More than 250 people attended special dedication services at the new Vanderhorst CME Church in Thomson last Sunday afternoon.
The old building serving as the 55-year-old church, located off Main Street next to the Thomson Fire Department Headquarters, was burned down earlier this year to make room for a new, larger church, which now can accommodate up to 300 people.
Serving as its pastor is the Rev. John W. Smalley, who also is a member of Thomson City Council.
Rev. Smalley said he and other members of the church had long looked forward to the dedication of their new church.
"It was a real special occasion in the history of our church," Rev. Smalley said. "I was very pleased with the number of people who came out to help us dedicate our new church."
Bishop Othal H. Lakey, however, who had been scheduled to deliver the keynote message, was unable to attend because he recently underwent eye surgery.
"That was a little disappointing to me, personally, but he's promised to make it up to us in the future," Rev. Smalley said with a laugh. "He sent us the Rev. Jane E. Thomas and she did just a marvelous job."
In his welcoming remarks to church members and those visiting for the special dedication, Rev. Smalley said, "It is with humble appreciation to our Lord and Savior that I greet you as pastor of this magnificent church. The presence of God can be felt in this building that we dedicate to Him today. My mission as pastor is to serve, promote and to lift up His name to every corner of this community and beyond."
Rev. Smalley said the commitment at Vanderhorst CME Church "is increased each day as we behold the wonders of God. Being small in number, yet achieving what we have is surely a testimony to the greatness of the God we serve."
Thomson Mayor Kenneth Usry welcomed the new church to the city and commended two members of the choir, saying, "You can tell they really have their hearts in their singing by the smiles on their faces."
Rev. Thomas, who serves as the presiding elder of the Macon-Barnesville District, chose to deliver her message from Psalm 97:12, entitled, The Remembrance of His Holiness.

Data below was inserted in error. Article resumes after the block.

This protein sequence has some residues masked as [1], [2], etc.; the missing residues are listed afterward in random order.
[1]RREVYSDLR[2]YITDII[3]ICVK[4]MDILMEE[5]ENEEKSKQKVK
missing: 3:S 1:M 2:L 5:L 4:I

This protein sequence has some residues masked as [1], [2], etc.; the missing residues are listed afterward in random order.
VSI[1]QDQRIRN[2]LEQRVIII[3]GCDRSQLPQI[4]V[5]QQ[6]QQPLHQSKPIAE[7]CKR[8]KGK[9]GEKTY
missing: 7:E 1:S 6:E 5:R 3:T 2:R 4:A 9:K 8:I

"This time of dedication calls to remembrance the purifying of the House of God as it relates to the Temple of ancient times," Rev. Thomas said. "This individual church building has been called into place and the presence of God through the Word is the foundation for this spiritual House.
"In this very fast-paced culture, with its transparent institution, it is essential for the church to stand as a constant reminder that reaffirms the sacredness of the holiness of God that is to be exemplified in the words of our calls to worship, our responsive readings, benedictions and all of our music: Holy, Holy, Holy: Amazing Grace How Sweet the Sound and All Hail the Power of Jesus' Name."
Rev. Thomas said those words are the constant reminders that call everyone to the remembrance of the holiness of God.
"As a part of the Connectional Church and a reminder of our great Zion, we embrace with integrity lives that ultimately are dependent upon the love of God," Rev. Thomas said. "Our dedication must be the affirmation of the sacredness of God as the true character of the church's mission in this Connectional Church and fast-paced culture."
She went on to say that the holiness of God caused Adam and Eve to recognize their nakedness. The holiness of God changed Job's heart from one of complaining to one of rejoicing.
Others participating in dedication ceremonies included: Rev. Walter Clayton, Montavious Brinson, Rev. Willie Wiley, Rev. J. Ronzell Maness and the Rev. Sarah Cooper.
Music was provided by the combined choirs of Vanderhorst CME Church.